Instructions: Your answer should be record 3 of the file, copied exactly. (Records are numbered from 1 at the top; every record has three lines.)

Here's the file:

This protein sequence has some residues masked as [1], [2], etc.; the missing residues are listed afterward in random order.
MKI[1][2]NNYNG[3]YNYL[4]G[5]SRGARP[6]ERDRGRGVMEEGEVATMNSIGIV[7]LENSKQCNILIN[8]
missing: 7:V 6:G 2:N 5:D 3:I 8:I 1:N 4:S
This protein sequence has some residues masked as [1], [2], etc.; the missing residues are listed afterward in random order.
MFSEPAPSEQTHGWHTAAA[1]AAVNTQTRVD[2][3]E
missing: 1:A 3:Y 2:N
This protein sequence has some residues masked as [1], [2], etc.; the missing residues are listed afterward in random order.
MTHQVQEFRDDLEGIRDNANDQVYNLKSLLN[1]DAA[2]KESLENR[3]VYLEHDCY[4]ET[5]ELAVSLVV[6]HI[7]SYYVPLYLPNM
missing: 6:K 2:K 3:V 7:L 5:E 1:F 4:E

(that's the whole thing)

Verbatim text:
This protein sequence has some residues masked as [1], [2], etc.; the missing residues are listed afterward in random order.
MTHQVQEFRDDLEGIRDNANDQVYNLKSLLN[1]DAA[2]KESLENR[3]VYLEHDCY[4]ET[5]ELAVSLVV[6]HI[7]SYYVPLYLPNM
missing: 6:K 2:K 3:V 7:L 5:E 1:F 4:E